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Parents' childhood trauma could cause health problems in kids

ANI
Published Jul 9, 2018, 4:51 pm IST
Updated Jul 9, 2018, 5:06 pm IST
Parents who lived through adverse childhood experiences were more likely to report higher levels of aggravation as parents.
Parents who lived through adverse childhood experiences were more likely to report higher levels of aggravation as parents. (Photo: Pixabay)
 Parents who lived through adverse childhood experiences were more likely to report higher levels of aggravation as parents. (Photo: Pixabay)

Parents, who had severe trauma or stress in their childhood, are more likely to have kids with behavioural health problems, a study has claimed.

The types of childhood hardships included divorce or separation of parents, death of or estrangement from a parent, emotional, physical or sexual abuse, witnessing violence in the home, exposure to substance abuse in the household or parental mental illness.

 

"Previous research has looked at childhood trauma as a risk factor for later physical and mental health problems in adulthood, but this is the first research to show that the long-term behavioral health harms of childhood adversity extend across generations from parent to child," said the study's lead author, Dr. Adam Schickedanz.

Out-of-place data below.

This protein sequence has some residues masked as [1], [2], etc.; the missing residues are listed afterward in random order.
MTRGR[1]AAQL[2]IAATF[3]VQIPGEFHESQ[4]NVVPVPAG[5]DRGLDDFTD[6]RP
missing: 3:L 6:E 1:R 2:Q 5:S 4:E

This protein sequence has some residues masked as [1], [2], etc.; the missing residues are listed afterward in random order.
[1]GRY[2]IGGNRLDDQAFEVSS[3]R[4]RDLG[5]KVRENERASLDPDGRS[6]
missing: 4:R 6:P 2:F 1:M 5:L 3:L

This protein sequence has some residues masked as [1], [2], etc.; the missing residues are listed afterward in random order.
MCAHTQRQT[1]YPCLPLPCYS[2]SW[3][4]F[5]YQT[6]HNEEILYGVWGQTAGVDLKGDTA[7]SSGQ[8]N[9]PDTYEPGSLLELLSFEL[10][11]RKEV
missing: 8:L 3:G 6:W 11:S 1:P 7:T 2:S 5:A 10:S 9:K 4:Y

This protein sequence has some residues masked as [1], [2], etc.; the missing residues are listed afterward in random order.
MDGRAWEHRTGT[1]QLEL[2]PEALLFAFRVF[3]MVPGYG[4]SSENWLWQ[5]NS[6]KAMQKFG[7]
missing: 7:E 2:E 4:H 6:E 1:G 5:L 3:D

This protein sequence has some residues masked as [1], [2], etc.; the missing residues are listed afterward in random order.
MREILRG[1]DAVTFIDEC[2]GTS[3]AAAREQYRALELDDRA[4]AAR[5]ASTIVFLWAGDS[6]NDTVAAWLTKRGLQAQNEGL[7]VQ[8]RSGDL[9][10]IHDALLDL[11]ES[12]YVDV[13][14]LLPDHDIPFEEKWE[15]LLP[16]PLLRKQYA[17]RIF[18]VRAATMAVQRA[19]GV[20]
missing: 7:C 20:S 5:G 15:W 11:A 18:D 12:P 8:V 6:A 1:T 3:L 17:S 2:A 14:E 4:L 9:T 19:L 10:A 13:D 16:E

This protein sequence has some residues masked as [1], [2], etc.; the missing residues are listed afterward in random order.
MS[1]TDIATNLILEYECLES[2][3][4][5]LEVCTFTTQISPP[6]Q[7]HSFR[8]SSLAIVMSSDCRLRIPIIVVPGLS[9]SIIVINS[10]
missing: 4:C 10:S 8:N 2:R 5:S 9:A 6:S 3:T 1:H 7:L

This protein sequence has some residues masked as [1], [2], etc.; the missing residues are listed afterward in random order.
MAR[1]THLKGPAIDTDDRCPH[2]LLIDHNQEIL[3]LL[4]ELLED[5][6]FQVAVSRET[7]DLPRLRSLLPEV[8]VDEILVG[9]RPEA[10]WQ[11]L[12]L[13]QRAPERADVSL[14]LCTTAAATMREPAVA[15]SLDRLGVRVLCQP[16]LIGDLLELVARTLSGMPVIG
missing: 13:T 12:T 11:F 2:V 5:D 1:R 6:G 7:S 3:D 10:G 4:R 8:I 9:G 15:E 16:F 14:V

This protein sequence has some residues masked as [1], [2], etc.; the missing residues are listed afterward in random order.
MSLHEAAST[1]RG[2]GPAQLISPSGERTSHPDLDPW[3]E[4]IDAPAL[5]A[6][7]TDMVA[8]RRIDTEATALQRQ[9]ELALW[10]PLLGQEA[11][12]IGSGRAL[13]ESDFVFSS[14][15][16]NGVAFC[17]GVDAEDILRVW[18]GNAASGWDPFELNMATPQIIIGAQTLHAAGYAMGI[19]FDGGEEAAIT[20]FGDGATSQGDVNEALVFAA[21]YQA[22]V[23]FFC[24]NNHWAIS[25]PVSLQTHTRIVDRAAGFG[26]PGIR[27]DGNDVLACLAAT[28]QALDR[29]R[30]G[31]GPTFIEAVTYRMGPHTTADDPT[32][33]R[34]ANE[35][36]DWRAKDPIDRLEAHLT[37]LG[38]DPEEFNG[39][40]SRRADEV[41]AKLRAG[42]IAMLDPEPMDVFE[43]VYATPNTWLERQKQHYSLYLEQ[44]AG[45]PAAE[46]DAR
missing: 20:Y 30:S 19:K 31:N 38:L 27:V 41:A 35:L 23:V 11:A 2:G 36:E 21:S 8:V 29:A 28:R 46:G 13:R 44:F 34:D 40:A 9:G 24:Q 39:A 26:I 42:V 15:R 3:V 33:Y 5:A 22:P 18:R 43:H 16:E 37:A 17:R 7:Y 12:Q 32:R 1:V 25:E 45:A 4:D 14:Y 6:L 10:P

The study showed that the children of parents who themselves had four or more adverse childhood experiences were at double the risk of having attention deficit hyperactivity disorder and were four times more likely to have mental health problems.

 

A mother's childhood experiences had a stronger adverse effect on a child's behavioral health than the father's experiences, the study found.

Parents who lived through adverse childhood experiences were more likely to report higher levels of aggravation as parents and experience mental health problems, the researchers found.

However, these mental health and attitude factors only explained about a quarter of the association with their child's elevated behavioral health risks. The remainder of how the parent's adverse childhood experiences are transmitted to their child's behavior deserves further study.

 

The findings add to the evidence supporting standardised assessment of parents for adverse childhood experiences during their child's pediatric health visits.

"If we can identify these children who are at a higher risk, we can connect them to services that might reduce their risk or prevent behavioural health problems," Schickedanz said.

The study was published in the journal Pediatrics.

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